society to withstand and mitigate the consequences of serious disturbances in
the functionality of society. The commission underlines that the individual has
a responsibility given the circumstances in a crisis or war and suggests that each
individual should have a preparedness to manage his or her basic provisions and
care for a week without public support.
Willingness to defend the country and support from the people in the
defence efforts are key factors in mounting a credible defence. Residents and
decision makers alike have to be aware of what wartime conditions requires of
them. Awareness of crisis and war is necessary to withstand the initial shock and
resist an attack.
In the beginning of this century Sweden ended most of its planning for raised
alert and war. As a consequence, large parts of the previous total defence was
decommissioned, not least on the civilian side. For many years, there has been
no systematic planning or preparation for a decision of raised alert or wartime
conditions. With the defence bill of 2015, this type of total defence planning
resumed. However, up until now there has been limited strategic direction or
defined ambitions in these planning efforts.
Over the last few decades, Sweden has gone through considerable societal
change. For example, society is dependent on electricity, information
technology, communications, transportation, fuel and financial services.
Disturbances or an interruption in the flow of goods and services will quickly
have an impact on large parts of society. Digitalisation has meant considerable
changes to society and impact on our daily lives. Cyber attacks are a real threat
today. Systems for electronic communications are not designed to operate in
war-like conditions. Public services that the government previously operated are
now under private ownership. These changes are important preconditions when
resuming Swedish total defence planning.
Sweden has substantial judicial regulations for how Swedish society should
function in a state of war. This includes planning and preparations for these
situations. The commission notes that the present laws and regulations give a
far-reaching set of legal instruments to mobilise and use societal resources in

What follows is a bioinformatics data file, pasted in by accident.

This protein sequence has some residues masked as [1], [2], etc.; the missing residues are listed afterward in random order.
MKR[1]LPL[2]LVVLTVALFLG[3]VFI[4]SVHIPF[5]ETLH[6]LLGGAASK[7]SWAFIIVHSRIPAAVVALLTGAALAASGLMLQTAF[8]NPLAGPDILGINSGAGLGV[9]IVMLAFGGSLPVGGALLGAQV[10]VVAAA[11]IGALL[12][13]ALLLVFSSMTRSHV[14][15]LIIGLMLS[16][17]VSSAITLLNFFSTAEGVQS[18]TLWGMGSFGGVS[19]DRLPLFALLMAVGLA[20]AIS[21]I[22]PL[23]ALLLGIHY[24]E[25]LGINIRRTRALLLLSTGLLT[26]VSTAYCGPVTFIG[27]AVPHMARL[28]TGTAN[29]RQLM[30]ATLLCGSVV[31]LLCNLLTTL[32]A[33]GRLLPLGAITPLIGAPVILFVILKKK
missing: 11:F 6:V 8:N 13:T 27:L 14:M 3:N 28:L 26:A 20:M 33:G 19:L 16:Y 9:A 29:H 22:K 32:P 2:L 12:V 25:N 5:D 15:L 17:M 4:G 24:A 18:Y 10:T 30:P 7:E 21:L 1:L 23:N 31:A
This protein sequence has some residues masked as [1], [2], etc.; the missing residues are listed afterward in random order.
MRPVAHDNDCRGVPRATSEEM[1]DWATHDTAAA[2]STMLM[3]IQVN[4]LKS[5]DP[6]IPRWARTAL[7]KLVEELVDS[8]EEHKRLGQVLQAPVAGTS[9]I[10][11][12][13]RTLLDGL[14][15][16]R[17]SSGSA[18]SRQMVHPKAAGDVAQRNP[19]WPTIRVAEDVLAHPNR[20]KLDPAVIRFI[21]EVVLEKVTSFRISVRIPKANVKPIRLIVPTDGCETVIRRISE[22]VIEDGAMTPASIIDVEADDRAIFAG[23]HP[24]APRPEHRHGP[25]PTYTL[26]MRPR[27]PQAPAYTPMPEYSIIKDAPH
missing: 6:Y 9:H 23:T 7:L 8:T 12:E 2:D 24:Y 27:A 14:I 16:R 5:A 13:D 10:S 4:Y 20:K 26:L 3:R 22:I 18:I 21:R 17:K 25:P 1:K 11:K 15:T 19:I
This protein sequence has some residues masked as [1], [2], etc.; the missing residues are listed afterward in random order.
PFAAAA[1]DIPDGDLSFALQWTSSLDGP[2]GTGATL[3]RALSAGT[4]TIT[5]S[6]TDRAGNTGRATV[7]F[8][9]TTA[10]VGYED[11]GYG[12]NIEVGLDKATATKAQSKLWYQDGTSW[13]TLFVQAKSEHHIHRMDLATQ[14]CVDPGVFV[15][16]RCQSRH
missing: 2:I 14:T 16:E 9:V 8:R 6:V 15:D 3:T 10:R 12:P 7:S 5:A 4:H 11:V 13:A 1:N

order to maximise the defence efforts. The commission means that the present
laws give the government freedom of action and flexibility to decide on
increasing preparedness. Furthermore, the government can also decide on
measures to facilitate the total defence efforts and secure the functionality of
society and its decision-making capabilities. Consequently, the commission
finds that Sweden has the basic legal requirements to manage either a hybrid
situation or a war. At the same time, the commission maintains that some of
our laws will need revisions and new laws may be needed. The commission
underlines the importance of increasing knowledge and understanding of the
legal framework and its implications.
The report presents a number of suggestions that would provide the total
defence with an increased capability and perseverance to manage an armed
attack or war on Swedish territory, as well as a hybrid situation. The suggestions
will also strengthen crisis preparedness efforts in peacetime. The proposals
entail that the present defence bill, that states that civil defence will be built on
the crisis management structures, is complemented with measures required in
The report presents suggestions that clarify mandates and command
structures on central, regional and local levels. Prior to and in a situation of
raised alert, the central government has to decide on a number of strategic
questions and national priorities. The commission argues for the importance of
well-organised Government Offices and prepared staff in order to fulfil these
tasks. The commission further suggests that one ministry in the Government
Offices should be given the overall responsibility for coordinating the total
defence efforts. The commission proposes that the coordination of the total
defence should reside in the Ministry of Defence. At the same time, the
commission recognizes that the organisation of the Government Offices is the
Prime Minister’s prerogative.
In order to create a comprehensive planning process in peacetime and
coordinated action in war, the command structures of civil defence in
government agencies have to be clarified and strengthened. The commission
finds that this calls for a central government agency for planning, command and
coordination of the civil defence efforts. The commission proposes that the
Swedish Civil Contingencies Agency (MSB) gets a clarified and extended
mandate in this regard. Within every sector a specified agency should get a clear
mandate and resources to coordinate planning, preparations and actions within